information I could gather from searching is that it was VFAT driver
related. Suspecting a bad combo between high IO load and QEMU's
INT_13 implementation, I went for the only other file system/data
input system available, CD/DVD ROM!
After doing a small 500MB test (a test that FAT32 could
not pass) we had a small index!
The test index built
At this point we had to scale up the solution to the
300k / 4 GB of files. I discovered that Windows 98 does
support DVDs, even though the UI can only display that the drive
is 2GB, even if the drive is much larger than that. Despite
that, all content was accessible on the drive and an initial
index was (slowly) built.
## Sanitise the index interface
The only problem with using a 20 year old indexer, is
that it's likely a **very** bad idea to expose directly to the
internet. The other issue is that on most of the pages the
interface serves references local (as in, `file://`) assets, meaning
that a simple reverse proxy would not work.
In addition, local paths are not very useful to people
searching. For this `alta-sanitise` was written to provide a sane
front end to it, while still keeping the Windows 98 AltaVista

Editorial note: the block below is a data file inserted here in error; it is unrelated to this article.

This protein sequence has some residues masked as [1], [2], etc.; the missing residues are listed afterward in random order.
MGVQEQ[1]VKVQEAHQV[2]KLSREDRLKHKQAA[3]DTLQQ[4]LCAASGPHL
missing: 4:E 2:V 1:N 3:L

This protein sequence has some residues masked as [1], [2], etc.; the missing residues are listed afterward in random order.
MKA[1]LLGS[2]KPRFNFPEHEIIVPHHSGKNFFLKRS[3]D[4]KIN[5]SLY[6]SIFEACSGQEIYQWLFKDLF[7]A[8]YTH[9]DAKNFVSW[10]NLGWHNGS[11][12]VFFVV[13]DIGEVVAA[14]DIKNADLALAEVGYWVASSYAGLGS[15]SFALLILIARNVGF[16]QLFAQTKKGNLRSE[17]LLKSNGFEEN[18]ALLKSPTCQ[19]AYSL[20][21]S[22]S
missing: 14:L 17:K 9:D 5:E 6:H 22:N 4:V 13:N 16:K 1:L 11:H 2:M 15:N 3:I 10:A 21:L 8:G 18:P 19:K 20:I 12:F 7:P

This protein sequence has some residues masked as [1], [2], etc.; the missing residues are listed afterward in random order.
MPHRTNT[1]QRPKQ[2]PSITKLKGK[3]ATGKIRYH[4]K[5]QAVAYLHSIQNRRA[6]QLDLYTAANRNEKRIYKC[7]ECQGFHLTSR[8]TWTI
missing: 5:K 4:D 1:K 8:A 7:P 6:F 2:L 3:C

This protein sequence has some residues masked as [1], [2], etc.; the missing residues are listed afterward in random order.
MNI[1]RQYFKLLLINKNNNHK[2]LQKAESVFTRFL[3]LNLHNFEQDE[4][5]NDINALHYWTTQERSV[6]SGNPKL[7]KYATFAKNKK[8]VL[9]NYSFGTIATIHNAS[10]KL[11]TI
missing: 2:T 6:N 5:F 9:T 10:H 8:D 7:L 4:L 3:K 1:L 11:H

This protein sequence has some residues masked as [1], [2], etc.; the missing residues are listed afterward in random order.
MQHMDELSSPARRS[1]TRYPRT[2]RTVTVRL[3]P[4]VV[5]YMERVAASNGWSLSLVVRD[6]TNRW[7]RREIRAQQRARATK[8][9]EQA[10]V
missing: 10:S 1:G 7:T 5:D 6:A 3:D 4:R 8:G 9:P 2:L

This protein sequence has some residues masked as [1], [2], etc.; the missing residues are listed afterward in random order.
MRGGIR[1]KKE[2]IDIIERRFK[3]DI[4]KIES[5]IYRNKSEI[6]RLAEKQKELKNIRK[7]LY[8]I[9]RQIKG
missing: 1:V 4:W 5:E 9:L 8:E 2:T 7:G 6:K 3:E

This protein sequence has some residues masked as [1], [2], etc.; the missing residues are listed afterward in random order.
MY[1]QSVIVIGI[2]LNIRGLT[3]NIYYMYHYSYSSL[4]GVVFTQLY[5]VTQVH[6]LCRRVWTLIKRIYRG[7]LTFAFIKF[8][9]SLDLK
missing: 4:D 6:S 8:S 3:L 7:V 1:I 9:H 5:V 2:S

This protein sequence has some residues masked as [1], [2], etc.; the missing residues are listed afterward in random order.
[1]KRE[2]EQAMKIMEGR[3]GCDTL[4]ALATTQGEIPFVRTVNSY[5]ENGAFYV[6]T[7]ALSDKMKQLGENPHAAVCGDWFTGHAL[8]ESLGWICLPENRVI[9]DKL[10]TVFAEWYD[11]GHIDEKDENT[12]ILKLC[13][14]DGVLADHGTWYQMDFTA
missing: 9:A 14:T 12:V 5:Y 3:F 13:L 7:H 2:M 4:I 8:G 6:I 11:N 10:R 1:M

index as it's backend.
To do this, I produce a file system containing all the
files that were downloaded, and name them by their database ID:
A sample search on the unaltered interface
However in alta-sanitise, we use the database we formed
using crawling, to rewrite the URL's into something viewable:
A sample search on the production interface
To ensure the VM could be used for more than one project,
lighttpd was put in front as a reverse proxy of `alta-sanitise`,
and Cloudflare used for cache. This leaves the final flow
looking like this:
# Monitoring Windows 98
Most of my servers are monitored using collectd.
Unfortunately there is no Windows 98 client for collectd (!?), so I
decided to make one.
A simple Visual Basic 6 application will poll every 10
seconds and output collectd command strings over the serial port
(where it can be passed on to collectd on the hypervisor):
VB6 and the serial output
This code can be found separately at:
(Some troubled soul may find this useful outside of a
# Giving back to the community
Now that I have a sizeable index of the gopher space, I
feel like I should give back to gopher space:
my blog on gopher
You can now find my blog on gopher at
`gopher.blog.benjojo.co.uk` (** only accessible on gopher, Lynx supports gopher if that
The search engine can be used at:
And the code can be found at: